Second: Oh, you are so right about ignoring the "5th estate" at our peril, especially in regards to diversity issues. What is astonishing to me is that the student life professionals at my college do so much *programming* -- every night, some speaker, or group meeting, or training, or entertainment option-- and the faculty know NOTHING about it. And the Student Life people have NO IDEA what we're doing in our classrooms, or if what they're doing in any way supports the faculty's own goals. And there is no effort from either the faculty or from Student Life to find out about the other's plans/desires/needs. It makes me crazy in the head, because I have been involved with the faculty side of diversity stuff since I got to the school.

I'm running on at the mouth, er, fingers at this point, but wow, you really hit the nail on the head here as far as I am concerned.

Hilaire said...

Yes, hit the nail on the head here as far as I'm concerned, too. I so wholeheartedly agree with you about the problems with the diversity talk...what comes out of that is really horrifying, sometimes. This year I am working with the *Acting* Human Rights and Equity Services person at Scary Uni to put together a week of "diversity"-related events, and she is an awesome woman with an incredible analysis that does bridge to what I and others are doing in the classroom...and she's desperately unhappy. I think she can't wait to give up this job, important as she thinks it is, because there is NO framework that is acknowledged or promoted by the university in which to make those connections. She's completely burnt out, 5 months into her term, because it's an impossible struggle to make a space for discussion that is actually *meaningful*.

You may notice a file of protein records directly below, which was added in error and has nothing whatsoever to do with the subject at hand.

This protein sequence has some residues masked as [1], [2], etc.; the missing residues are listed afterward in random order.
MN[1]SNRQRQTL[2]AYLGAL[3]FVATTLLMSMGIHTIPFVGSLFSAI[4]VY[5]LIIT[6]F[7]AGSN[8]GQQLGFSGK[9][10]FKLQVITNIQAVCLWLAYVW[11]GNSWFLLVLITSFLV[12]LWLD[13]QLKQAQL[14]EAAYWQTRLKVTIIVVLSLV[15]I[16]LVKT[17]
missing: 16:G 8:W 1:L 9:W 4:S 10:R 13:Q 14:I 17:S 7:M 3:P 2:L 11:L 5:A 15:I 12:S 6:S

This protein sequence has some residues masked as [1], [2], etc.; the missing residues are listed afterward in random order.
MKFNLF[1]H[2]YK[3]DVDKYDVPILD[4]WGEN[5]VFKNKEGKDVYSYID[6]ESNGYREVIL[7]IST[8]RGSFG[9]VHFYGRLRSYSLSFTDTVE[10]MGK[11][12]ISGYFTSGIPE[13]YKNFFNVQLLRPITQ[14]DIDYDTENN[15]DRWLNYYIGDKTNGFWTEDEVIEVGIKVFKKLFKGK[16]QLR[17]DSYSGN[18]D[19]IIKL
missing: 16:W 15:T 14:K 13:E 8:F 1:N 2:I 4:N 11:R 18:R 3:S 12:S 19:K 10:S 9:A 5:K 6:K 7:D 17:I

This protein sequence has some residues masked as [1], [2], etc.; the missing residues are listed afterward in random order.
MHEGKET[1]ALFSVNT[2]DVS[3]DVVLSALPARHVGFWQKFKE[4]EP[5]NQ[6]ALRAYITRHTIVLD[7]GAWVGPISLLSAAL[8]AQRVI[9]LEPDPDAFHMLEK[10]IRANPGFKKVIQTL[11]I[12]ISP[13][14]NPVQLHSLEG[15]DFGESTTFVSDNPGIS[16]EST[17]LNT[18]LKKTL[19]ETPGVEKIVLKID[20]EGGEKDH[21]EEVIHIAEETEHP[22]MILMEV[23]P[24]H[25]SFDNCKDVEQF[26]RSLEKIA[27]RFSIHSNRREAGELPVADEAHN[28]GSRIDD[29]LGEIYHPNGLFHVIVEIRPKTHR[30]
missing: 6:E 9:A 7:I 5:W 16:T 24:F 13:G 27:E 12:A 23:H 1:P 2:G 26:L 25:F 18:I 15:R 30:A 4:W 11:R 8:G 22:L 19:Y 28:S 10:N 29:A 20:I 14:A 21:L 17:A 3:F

(But hey, what do we think of this? - my uni is raising the Pride Flag for Outweek, complete with a flag-raising ceremony on Monday. As suspicious as I am of this - as much as I think it papers over real issues, to focus on things like flags - I'm impressed. I've never known a uni to do this, and indeed this one is bragging about being one of only two in the country. Visibility is important, sometimes - especially on a campus like this one, on which LGBT groups have in the past faced threats and violence. I'm pleased with this, and the fact that when I announced it to my classes and encouraged them to go, I had tons of them taking out their agendas and writing it in. Maybe it's the free pizza.)